We really want to support Birmingham authors. Here we review the latest book from local writer Katherine D'Souza who will be coming to meet the Mobile Library Book Group later in the year.
About Katharine - in her own words
"I've lived all my adult life in the south Birmingham suburbs although I grew up in a larger city further south. Given how long I've been here, it's perhaps unsurprising that my stories are set in Birmingham, but I hope the themes are universal. I write contemporary novels and the occasional short story, am a member of the PowWow Writers' Groupand help organise the PowWow Litfest. In addition to writing, I work part time at a university and used to be a flood forecaster but I'm sure you're here because of Deeds Not Words or Park Life rather than to read my CV."
It’s all about Caroline who has recently returned to Birmingham and her family roots after her divorce. Her mum and dad, Alice and Ray, live in Harborne whilst her brother Peter is in London. Her Nan is ill and ends up in hospital and this is the catalyst for the plot. Caroline’s Nan, Beth, is the salt of the earth who cares deeply for the family and the community. Her home was bequeathed to her by her mother and she lived in the same home all her life. Whilst in hospital Beth asks Caroline to talk to her solicitor and make an appointment for her to come and see her about changing her will. As we know money, wills and illness is not a good combination. As Caroline searches through her Nan’s papers at home information comes to light of which Caroline and her brother have no knowledge.
The plot develops to bring in the Museum where Caroline works, unknown relatives, the manufacturing in the Jewellery Quarter, the Suffragette movement and great, great, great Aunt Susannah Garrold who writes a will bequeathing her goods and chattels only to women members of the family. The story revolves around the colours of the Suffragette movement of White (for purity), Green (for hope) and purple (for dignity) with the motto ‘Deeds not Words’.
The novel captures the day-to-day problems experienced by any family, in any community, in any location. It takes the reader through the ups and downs of job, romantic relationships, and family with total ease. I suppose ‘Who do you Think Are’ comes to mind and this programme is mention by one of the librarians! To me the story is about what we know about our own family, why we rarely question things that seem obscure within the family group and how historic events impact on the family unit as it was then and it is now.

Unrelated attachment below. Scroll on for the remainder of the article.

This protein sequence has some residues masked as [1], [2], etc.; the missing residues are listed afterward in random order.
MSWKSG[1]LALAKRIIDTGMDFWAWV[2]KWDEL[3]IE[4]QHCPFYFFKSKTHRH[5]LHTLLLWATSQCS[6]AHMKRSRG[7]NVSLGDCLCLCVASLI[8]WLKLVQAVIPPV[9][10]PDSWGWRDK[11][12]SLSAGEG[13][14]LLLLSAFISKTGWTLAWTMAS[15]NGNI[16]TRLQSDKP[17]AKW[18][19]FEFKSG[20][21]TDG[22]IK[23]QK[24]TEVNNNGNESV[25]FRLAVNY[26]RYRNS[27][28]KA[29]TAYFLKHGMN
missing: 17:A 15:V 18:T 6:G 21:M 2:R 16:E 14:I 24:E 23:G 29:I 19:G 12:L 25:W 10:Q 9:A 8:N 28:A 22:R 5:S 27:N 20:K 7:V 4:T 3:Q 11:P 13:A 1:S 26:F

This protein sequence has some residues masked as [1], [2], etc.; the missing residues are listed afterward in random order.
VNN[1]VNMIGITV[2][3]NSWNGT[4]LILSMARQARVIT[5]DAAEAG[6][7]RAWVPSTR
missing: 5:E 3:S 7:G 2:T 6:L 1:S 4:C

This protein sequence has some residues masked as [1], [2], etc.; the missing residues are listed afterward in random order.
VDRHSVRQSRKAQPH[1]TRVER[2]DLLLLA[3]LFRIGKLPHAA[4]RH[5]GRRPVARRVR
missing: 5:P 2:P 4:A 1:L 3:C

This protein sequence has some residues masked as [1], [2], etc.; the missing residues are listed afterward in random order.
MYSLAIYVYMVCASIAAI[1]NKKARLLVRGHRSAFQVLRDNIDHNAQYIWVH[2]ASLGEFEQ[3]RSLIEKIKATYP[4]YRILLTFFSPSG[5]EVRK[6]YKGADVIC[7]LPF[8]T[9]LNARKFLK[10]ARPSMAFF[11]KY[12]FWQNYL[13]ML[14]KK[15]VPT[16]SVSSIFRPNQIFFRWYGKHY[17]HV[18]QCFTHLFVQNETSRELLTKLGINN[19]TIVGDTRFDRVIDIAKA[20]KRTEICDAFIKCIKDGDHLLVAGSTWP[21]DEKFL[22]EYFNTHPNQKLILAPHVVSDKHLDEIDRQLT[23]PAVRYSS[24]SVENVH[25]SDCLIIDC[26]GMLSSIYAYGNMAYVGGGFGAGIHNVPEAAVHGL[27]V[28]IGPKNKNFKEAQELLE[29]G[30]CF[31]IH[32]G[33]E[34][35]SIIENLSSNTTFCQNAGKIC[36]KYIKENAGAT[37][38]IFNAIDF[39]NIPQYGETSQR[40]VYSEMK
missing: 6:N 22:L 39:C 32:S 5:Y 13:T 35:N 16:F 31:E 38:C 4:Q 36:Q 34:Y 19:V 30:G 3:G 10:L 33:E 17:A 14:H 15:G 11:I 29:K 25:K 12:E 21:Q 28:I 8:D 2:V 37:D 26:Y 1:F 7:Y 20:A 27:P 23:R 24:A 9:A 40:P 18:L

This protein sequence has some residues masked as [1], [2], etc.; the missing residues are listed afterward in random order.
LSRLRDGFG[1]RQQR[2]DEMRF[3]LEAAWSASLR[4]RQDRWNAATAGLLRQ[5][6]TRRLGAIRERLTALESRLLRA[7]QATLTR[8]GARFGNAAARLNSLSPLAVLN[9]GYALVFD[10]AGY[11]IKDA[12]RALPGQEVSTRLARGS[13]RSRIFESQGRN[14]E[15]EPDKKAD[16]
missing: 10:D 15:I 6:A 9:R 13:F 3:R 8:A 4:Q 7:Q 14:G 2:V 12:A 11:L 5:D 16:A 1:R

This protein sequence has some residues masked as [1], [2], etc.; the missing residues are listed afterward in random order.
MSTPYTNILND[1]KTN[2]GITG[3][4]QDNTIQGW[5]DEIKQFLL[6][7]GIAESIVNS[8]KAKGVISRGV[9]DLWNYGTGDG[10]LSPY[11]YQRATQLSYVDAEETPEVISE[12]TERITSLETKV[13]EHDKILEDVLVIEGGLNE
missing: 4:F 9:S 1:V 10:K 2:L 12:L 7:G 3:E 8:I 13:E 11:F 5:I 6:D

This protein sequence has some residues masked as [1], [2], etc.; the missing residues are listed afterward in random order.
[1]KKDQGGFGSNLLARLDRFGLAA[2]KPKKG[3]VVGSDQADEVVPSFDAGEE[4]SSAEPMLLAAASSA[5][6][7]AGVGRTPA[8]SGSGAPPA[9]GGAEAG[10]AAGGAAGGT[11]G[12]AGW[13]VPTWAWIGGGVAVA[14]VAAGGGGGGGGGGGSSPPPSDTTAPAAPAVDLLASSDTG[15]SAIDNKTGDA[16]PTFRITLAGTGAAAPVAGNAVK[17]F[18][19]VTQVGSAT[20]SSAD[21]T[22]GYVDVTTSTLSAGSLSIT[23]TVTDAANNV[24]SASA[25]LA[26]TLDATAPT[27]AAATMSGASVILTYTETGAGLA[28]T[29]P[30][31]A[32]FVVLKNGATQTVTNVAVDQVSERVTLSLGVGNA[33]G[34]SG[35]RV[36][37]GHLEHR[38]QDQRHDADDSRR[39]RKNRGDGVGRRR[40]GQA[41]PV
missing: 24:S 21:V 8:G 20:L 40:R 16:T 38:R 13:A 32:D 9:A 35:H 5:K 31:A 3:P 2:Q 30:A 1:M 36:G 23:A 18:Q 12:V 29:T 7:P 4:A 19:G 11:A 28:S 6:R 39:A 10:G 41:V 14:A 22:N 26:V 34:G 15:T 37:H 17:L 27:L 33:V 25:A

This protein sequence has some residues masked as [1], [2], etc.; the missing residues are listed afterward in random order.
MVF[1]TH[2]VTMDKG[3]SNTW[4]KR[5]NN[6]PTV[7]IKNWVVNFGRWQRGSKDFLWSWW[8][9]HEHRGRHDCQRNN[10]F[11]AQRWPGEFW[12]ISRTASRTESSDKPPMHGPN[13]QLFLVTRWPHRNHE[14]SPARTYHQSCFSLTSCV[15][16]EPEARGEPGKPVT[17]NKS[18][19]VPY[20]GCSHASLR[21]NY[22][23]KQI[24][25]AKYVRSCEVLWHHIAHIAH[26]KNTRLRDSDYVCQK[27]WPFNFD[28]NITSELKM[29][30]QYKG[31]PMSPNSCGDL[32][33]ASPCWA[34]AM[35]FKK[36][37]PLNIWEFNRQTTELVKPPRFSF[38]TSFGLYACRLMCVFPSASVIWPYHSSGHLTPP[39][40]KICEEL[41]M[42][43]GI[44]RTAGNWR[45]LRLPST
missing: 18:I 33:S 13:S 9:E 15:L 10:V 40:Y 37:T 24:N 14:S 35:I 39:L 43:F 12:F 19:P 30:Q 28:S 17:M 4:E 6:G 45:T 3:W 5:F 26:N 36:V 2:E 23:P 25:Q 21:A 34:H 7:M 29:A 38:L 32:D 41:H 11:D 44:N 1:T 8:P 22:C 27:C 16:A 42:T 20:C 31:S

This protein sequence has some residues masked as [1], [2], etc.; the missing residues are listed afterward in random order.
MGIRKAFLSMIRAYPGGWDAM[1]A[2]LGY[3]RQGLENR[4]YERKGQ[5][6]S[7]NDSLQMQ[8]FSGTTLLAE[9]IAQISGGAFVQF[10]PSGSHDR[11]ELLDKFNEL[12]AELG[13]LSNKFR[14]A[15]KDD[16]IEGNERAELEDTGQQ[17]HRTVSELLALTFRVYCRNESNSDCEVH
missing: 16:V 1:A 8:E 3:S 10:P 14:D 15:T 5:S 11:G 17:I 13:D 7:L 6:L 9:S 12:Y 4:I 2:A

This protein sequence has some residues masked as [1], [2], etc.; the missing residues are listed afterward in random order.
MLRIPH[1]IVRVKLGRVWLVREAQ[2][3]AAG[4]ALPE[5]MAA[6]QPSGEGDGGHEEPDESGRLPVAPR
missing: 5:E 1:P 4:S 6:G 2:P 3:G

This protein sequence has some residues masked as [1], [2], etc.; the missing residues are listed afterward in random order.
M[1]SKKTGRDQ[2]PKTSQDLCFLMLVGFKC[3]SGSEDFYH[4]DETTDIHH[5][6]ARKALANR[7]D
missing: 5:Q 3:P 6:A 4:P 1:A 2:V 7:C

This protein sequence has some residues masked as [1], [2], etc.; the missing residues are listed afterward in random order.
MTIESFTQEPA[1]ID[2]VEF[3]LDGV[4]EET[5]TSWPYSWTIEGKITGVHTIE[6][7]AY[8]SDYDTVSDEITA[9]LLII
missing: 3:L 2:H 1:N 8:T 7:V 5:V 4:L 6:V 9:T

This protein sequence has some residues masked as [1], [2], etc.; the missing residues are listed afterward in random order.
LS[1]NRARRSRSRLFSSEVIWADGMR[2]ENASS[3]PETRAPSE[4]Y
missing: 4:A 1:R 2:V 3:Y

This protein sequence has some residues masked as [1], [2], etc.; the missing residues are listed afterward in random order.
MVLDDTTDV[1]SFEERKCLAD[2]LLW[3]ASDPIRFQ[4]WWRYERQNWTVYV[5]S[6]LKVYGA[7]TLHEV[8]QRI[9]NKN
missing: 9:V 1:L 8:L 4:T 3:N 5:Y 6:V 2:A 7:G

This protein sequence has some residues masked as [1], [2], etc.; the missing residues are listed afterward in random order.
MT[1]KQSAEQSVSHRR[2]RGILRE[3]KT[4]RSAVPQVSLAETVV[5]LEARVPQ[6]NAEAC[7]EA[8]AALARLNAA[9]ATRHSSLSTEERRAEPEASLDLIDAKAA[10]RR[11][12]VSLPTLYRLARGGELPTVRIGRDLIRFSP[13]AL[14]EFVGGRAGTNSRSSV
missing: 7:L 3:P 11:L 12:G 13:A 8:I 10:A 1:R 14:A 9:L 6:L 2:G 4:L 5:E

The Suffragette movement, in my opinion was critical in women being given, not only the vote, but also in allowing women to become part of society. It also helped secure the universal vote for many men who until 1928 still had no voice. However the family, as portrayed by Susannah’s father, certainly did not want his daughter to be caught up in the politics of the day. Nothing new there – things we should never talk about is religion, sex, politics and money – only leads to dissent – alas! Susannah ignored her father and never spoke to him again (what a decision). And this quarrel continued for one hundred years!!
A real page turner it really hit the spot of however mundane our live there is always so many aspects that grips the imagination. I loved it being set in Birmingham, going to places like the School of Art & Museums as well as Symphony Hall and the canals. The romantic character of Ollie was interesting as was the impact the Staffordshire Hoard had on ordinary people who went ‘looking for loot’.
Caroline was very dignified in the face of her mother’s disapproval of speaking to Richard Garrold, her Nan to me represented the purity of ‘doing the right thing’ and the last bit where Caroline, Peter and Richard decided to develop a new space in the factory was the sign of hope – the Suffragette Motto. I loved the way the author put the Birmingham Motto of FORWARD in the front of the novel where people usually include dedications. Loved it.
I would enjoy listening to the author’s views.
Reviewer: Su R
Lovely book! Good characters, believable and interesting. These are ‘my’ parks as I live on the borders of Moseley and Kings Heath, so I know the area well, and like Susan I came here from another place to live in Birmingham. The influence of these green areas (all very different in character) in the middle of the City really enhances friendships and life experiences. The quirky shops and tea rooms are great places to meet and explore friendships.
A ‘feel good’ story in the best possible way.
A great page turner with a lovely heart warming message.